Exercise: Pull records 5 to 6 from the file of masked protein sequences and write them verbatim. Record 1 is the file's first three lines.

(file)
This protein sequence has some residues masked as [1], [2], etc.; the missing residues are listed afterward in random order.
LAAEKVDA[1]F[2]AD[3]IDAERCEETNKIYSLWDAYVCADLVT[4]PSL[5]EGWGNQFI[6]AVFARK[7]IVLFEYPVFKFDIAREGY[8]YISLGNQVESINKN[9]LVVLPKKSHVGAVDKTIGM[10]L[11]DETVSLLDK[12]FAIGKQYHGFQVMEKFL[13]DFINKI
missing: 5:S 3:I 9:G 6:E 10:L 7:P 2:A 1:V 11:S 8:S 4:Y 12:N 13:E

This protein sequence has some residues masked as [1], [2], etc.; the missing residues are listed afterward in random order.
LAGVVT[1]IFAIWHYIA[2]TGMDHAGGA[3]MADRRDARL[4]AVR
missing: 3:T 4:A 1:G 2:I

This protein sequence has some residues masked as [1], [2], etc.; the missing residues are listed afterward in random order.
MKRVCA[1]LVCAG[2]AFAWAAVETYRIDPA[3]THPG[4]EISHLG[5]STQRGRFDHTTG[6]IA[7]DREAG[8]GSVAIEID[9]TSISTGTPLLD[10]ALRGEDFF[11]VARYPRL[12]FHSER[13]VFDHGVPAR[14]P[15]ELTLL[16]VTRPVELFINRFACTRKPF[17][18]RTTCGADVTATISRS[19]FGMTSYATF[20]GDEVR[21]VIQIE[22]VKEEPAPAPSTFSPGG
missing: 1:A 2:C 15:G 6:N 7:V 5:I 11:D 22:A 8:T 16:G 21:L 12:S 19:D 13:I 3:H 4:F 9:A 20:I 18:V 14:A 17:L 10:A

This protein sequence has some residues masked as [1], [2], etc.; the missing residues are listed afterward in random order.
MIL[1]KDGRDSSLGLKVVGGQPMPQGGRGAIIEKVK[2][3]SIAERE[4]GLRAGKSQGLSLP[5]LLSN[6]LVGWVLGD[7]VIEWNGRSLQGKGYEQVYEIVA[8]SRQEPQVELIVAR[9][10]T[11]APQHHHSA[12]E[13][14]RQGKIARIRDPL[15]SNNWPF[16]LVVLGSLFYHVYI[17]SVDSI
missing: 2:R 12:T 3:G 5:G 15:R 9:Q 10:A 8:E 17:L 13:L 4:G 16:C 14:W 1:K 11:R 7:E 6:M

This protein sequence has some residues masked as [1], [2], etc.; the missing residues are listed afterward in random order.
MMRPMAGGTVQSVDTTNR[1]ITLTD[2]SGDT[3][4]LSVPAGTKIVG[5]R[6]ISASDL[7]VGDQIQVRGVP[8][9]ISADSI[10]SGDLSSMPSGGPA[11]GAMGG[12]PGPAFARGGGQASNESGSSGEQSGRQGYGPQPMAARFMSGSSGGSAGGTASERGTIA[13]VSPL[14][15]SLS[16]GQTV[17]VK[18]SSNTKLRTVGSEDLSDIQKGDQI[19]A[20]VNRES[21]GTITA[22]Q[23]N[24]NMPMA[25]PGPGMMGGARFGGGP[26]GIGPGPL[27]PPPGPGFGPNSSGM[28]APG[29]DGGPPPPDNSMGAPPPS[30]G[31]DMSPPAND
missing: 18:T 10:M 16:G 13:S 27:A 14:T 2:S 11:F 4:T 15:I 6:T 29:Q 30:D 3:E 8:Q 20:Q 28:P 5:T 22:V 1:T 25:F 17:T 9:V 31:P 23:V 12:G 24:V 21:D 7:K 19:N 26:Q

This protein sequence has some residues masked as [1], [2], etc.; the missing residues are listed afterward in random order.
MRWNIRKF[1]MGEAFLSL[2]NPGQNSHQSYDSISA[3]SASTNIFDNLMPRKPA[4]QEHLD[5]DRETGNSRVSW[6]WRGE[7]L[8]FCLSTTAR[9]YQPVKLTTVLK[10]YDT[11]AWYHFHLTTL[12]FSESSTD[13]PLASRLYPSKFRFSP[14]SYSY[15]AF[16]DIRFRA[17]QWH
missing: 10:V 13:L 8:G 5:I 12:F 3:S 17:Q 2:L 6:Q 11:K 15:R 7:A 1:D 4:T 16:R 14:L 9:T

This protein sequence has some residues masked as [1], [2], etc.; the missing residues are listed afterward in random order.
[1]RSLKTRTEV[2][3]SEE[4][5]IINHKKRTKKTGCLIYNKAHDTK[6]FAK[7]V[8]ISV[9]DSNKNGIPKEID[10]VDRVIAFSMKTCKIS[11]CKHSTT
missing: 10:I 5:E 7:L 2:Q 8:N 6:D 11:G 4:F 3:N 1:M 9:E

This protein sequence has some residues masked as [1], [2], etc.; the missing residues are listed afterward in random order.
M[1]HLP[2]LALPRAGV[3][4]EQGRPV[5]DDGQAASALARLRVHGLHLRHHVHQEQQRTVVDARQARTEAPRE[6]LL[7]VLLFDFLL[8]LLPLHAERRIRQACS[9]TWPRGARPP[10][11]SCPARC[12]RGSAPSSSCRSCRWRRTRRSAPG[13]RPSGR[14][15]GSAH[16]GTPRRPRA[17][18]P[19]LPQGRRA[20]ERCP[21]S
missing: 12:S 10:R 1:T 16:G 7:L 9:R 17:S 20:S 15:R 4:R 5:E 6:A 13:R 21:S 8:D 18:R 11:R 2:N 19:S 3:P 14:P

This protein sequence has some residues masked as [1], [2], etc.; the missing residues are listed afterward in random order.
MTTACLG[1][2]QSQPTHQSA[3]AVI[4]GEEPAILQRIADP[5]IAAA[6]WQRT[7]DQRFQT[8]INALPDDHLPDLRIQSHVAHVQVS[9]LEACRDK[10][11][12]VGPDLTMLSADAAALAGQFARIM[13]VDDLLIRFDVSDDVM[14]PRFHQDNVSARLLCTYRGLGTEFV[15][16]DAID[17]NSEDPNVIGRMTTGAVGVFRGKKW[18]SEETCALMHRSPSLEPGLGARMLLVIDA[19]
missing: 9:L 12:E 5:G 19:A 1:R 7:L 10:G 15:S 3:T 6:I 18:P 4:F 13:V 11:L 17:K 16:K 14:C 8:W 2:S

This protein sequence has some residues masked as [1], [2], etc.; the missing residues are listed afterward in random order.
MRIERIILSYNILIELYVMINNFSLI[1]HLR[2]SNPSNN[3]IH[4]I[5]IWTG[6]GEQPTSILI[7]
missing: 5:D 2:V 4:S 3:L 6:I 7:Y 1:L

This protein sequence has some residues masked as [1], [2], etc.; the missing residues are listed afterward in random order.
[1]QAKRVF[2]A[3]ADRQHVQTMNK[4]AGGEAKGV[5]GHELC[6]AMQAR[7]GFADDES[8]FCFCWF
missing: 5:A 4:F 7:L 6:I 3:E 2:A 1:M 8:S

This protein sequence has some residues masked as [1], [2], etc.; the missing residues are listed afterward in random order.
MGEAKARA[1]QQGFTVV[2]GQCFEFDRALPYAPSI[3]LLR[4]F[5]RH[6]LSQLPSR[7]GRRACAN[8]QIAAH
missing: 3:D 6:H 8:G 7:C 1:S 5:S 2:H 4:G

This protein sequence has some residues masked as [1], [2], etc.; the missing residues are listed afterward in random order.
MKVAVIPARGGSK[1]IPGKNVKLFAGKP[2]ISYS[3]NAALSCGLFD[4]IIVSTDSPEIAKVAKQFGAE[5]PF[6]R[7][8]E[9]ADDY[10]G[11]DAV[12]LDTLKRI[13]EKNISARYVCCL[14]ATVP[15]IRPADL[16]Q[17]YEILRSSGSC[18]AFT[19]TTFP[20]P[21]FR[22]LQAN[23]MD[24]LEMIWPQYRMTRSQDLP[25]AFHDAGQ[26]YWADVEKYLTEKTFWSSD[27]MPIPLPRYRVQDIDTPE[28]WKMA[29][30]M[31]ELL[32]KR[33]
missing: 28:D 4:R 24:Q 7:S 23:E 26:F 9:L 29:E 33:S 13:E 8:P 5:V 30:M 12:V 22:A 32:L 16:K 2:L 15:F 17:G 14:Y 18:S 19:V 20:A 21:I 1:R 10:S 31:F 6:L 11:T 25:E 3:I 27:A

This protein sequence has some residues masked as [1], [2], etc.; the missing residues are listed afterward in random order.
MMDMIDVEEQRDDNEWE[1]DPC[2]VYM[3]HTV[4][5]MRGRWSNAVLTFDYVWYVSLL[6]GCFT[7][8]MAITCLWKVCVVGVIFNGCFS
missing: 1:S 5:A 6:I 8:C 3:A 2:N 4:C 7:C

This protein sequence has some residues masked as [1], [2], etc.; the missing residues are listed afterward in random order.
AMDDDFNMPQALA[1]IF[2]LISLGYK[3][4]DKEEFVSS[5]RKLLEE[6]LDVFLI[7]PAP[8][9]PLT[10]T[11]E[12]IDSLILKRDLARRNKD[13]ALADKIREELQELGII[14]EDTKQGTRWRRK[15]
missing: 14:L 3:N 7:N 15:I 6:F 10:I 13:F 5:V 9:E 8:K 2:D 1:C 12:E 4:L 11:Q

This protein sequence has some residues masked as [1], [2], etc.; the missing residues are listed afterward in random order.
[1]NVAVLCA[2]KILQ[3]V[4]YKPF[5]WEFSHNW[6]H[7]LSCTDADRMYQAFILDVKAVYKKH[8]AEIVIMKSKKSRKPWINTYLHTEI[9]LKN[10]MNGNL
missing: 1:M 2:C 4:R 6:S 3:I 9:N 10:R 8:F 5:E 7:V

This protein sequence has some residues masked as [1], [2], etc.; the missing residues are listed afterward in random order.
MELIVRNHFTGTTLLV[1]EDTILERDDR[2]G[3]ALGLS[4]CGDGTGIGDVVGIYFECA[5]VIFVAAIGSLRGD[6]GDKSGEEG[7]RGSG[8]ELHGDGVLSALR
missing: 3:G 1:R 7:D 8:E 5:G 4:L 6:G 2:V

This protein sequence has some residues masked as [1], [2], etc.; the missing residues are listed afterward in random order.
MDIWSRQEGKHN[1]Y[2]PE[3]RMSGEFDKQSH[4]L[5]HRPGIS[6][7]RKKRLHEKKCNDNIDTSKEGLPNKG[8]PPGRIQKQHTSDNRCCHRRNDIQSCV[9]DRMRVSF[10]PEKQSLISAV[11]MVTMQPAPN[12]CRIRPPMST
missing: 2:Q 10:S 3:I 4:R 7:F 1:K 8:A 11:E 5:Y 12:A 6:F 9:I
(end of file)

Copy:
This protein sequence has some residues masked as [1], [2], etc.; the missing residues are listed afterward in random order.
MMRPMAGGTVQSVDTTNR[1]ITLTD[2]SGDT[3][4]LSVPAGTKIVG[5]R[6]ISASDL[7]VGDQIQVRGVP[8][9]ISADSI[10]SGDLSSMPSGGPA[11]GAMGG[12]PGPAFARGGGQASNESGSSGEQSGRQGYGPQPMAARFMSGSSGGSAGGTASERGTIA[13]VSPL[14][15]SLS[16]GQTV[17]VK[18]SSNTKLRTVGSEDLSDIQKGDQI[19]A[20]VNRES[21]GTITA[22]Q[23]N[24]NMPMA[25]PGPGMMGGARFGGGP[26]GIGPGPL[27]PPPGPGFGPNSSGM[28]APG[29]DGGPPPPDNSMGAPPPS[30]G[31]DMSPPAND
missing: 18:T 10:M 16:G 13:S 27:A 14:T 2:S 11:F 4:T 15:I 6:T 29:Q 30:D 3:E 8:Q 20:Q 28:P 5:T 22:V 1:T 25:F 17:T 9:V 31:P 23:V 12:G 24:V 21:D 7:K 19:N 26:Q

This protein sequence has some residues masked as [1], [2], etc.; the missing residues are listed afterward in random order.
MRWNIRKF[1]MGEAFLSL[2]NPGQNSHQSYDSISA[3]SASTNIFDNLMPRKPA[4]QEHLD[5]DRETGNSRVSW[6]WRGE[7]L[8]FCLSTTAR[9]YQPVKLTTVLK[10]YDT[11]AWYHFHLTTL[12]FSESSTD[13]PLASRLYPSKFRFSP[14]SYSY[15]AF[16]DIRFRA[17]QWH
missing: 10:V 13:L 8:G 5:I 12:F 3:S 17:Q 2:L 6:Q 11:K 15:R 7:A 1:D 4:T 16:R 14:L 9:T